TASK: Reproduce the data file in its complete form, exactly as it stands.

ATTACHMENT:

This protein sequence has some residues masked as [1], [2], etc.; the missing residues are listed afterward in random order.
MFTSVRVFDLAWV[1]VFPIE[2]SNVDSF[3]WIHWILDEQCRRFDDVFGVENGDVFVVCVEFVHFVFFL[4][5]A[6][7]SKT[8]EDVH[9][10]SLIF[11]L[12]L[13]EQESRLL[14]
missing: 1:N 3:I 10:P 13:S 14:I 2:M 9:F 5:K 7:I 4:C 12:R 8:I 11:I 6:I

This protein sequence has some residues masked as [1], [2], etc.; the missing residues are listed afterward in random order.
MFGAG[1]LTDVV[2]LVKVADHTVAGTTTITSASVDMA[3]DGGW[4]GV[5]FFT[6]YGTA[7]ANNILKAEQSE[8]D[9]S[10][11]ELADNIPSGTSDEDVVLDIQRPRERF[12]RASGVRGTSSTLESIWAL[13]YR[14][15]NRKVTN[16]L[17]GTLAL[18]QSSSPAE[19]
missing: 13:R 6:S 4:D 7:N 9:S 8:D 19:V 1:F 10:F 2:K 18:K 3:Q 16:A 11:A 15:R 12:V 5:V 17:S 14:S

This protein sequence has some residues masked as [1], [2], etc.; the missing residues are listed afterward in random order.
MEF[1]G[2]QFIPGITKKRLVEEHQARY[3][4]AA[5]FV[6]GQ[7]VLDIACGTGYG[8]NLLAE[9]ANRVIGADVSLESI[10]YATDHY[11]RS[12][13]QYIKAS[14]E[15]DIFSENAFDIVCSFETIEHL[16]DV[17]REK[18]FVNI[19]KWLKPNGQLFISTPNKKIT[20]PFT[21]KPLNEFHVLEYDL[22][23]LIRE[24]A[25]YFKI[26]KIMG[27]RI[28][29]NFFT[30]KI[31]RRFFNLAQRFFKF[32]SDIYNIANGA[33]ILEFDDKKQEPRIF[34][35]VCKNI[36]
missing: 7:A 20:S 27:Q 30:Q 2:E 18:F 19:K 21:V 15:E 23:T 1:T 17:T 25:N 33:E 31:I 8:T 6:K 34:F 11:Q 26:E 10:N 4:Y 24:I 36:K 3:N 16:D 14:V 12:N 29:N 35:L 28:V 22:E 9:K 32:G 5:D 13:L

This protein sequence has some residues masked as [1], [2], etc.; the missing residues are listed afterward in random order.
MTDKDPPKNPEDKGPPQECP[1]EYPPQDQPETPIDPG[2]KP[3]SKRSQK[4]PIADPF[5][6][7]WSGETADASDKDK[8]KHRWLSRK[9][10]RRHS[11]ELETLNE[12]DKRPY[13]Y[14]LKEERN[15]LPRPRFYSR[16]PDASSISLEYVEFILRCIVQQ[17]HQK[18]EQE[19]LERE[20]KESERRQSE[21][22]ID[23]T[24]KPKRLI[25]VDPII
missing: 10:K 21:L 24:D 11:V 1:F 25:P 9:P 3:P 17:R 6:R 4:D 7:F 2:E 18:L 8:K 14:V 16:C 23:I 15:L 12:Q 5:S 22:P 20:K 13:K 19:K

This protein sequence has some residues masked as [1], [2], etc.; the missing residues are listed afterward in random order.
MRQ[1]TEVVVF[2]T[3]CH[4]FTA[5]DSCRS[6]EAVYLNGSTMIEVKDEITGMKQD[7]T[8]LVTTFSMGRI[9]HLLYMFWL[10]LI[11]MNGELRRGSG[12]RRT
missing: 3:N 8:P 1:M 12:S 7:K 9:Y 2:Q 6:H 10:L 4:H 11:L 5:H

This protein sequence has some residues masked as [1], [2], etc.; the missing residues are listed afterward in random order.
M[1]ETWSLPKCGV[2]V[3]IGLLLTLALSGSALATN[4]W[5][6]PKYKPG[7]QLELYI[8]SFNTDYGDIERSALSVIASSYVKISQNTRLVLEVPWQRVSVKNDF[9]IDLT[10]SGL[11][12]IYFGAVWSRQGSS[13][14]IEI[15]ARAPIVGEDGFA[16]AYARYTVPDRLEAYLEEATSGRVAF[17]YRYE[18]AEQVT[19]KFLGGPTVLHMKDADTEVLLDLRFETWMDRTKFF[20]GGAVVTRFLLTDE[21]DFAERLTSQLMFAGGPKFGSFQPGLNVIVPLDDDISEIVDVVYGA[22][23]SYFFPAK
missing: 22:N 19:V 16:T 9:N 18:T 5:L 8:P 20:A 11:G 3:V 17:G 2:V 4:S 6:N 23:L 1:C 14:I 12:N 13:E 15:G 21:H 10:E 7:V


This protein sequence has some residues masked as [1], [2], etc.; the missing residues are listed afterward in random order.
MFTSVRVFDLAWV[1]VFPIE[2]SNVDSF[3]WIHWILDEQCRRFDDVFGVENGDVFVVCVEFVHFVFFL[4][5]A[6][7]SKT[8]EDVH[9][10]SLIF[11]L[12]L[13]EQESRLL[14]
missing: 1:N 3:I 10:P 13:S 14:I 2:M 9:F 5:K 7:I 4:C 12:R 8:I 11:I 6:I

This protein sequence has some residues masked as [1], [2], etc.; the missing residues are listed afterward in random order.
MFGAG[1]LTDVV[2]LVKVADHTVAGTTTITSASVDMA[3]DGGW[4]GV[5]FFT[6]YGTA[7]ANNILKAEQSE[8]D[9]S[10][11]ELADNIPSGTSDEDVVLDIQRPRERF[12]RASGVRGTSSTLESIWAL[13]YR[14][15]NRKVTN[16]L[17]GTLAL[18]QSSSPAE[19]
missing: 13:R 6:S 4:D 7:N 9:S 8:D 19:V 1:F 10:F 2:K 18:K 3:Q 16:A 11:A 15:R 12:V 5:V 17:S 14:S

This protein sequence has some residues masked as [1], [2], etc.; the missing residues are listed afterward in random order.
MEF[1]G[2]QFIPGITKKRLVEEHQARY[3][4]AA[5]FV[6]GQ[7]VLDIACGTGYG[8]NLLAE[9]ANRVIGADVSLESI[10]YATDHY[11]RS[12][13]QYIKAS[14]E[15]DIFSENAFDIVCSFETIEHL[16]DV[17]REK[18]FVNI[19]KWLKPNGQLFISTPNKKIT[20]PFT[21]KPLNEFHVLEYDL[22][23]LIRE[24]A[25]YFKI[26]KIMG[27]RI[28][29]NFFT[30]KI[31]RRFFNLAQRFFKF[32]SDIYNIANGA[33]ILEFDDKKQEPRIF[34][35]VCKNI[36]
missing: 7:A 20:S 27:Q 30:Q 2:E 18:F 19:K 21:V 15:E 23:T 1:T 17:T 25:N 33:E 31:I 8:T 6:K 34:F 11:Q 26:E 10:N 4:Y 24:I 36:K 3:N 16:D 14:V 12:N 29:N 35:L 28:V 22:E 9:K 32:G 5:D 13:L

This protein sequence has some residues masked as [1], [2], etc.; the missing residues are listed afterward in random order.
MTDKDPPKNPEDKGPPQECP[1]EYPPQDQPETPIDPG[2]KP[3]SKRSQK[4]PIADPF[5][6][7]WSGETADASDKDK[8]KHRWLSRK[9][10]RRHS[11]ELETLNE[12]DKRPY[13]Y[14]LKEERN[15]LPRPRFYSR[16]PDASSISLEYVEFILRCIVQQ[17]HQK[18]EQE[19]LERE[20]KESERRQSE[21][22]ID[23]T[24]KPKRLI[25]VDPII
missing: 10:K 21:L 24:D 11:V 1:F 25:P 9:P 3:P 17:R 6:R 4:D 7:F 2:E 18:L 8:K 14:V 16:C 23:I 15:L 12:Q 5:S 22:P 20:K 13:K 19:K

This protein sequence has some residues masked as [1], [2], etc.; the missing residues are listed afterward in random order.
MRQ[1]TEVVVF[2]T[3]CH[4]FTA[5]DSCRS[6]EAVYLNGSTMIEVKDEITGMKQD[7]T[8]LVTTFSMGRI[9]HLLYMFWL[10]LI[11]MNGELRRGSG[12]RRT
missing: 3:N 8:P 1:M 12:S 7:K 9:Y 2:Q 6:H 10:L 4:H 11:L 5:H

This protein sequence has some residues masked as [1], [2], etc.; the missing residues are listed afterward in random order.
M[1]ETWSLPKCGV[2]V[3]IGLLLTLALSGSALATN[4]W[5][6]PKYKPG[7]QLELYI[8]SFNTDYGDIERSALSVIASSYVKISQNTRLVLEVPWQRVSVKNDF[9]IDLT[10]SGL[11][12]IYFGAVWSRQGSS[13][14]IEI[15]ARAPIVGEDGFA[16]AYARYTVPDRLEAYLEEATSGRVAF[17]YRYE[18]AEQVT[19]KFLGGPTVLHMKDADTEVLLDLRFETWMDRTKFF[20]GGAVVTRFLLTDE[21]DFAERLTSQLMFAGGPKFGSFQPGLNVIVPLDDDISEIVDVVYGA[22][23]SYFFPAK
missing: 22:N 19:V 16:T 9:N 18:T 5:L 8:P 20:A 11:G 3:V 17:G 2:V 4:S 6:N 23:L 1:C 14:I 12:N 13:E 15:G 21:H 10:E 7:V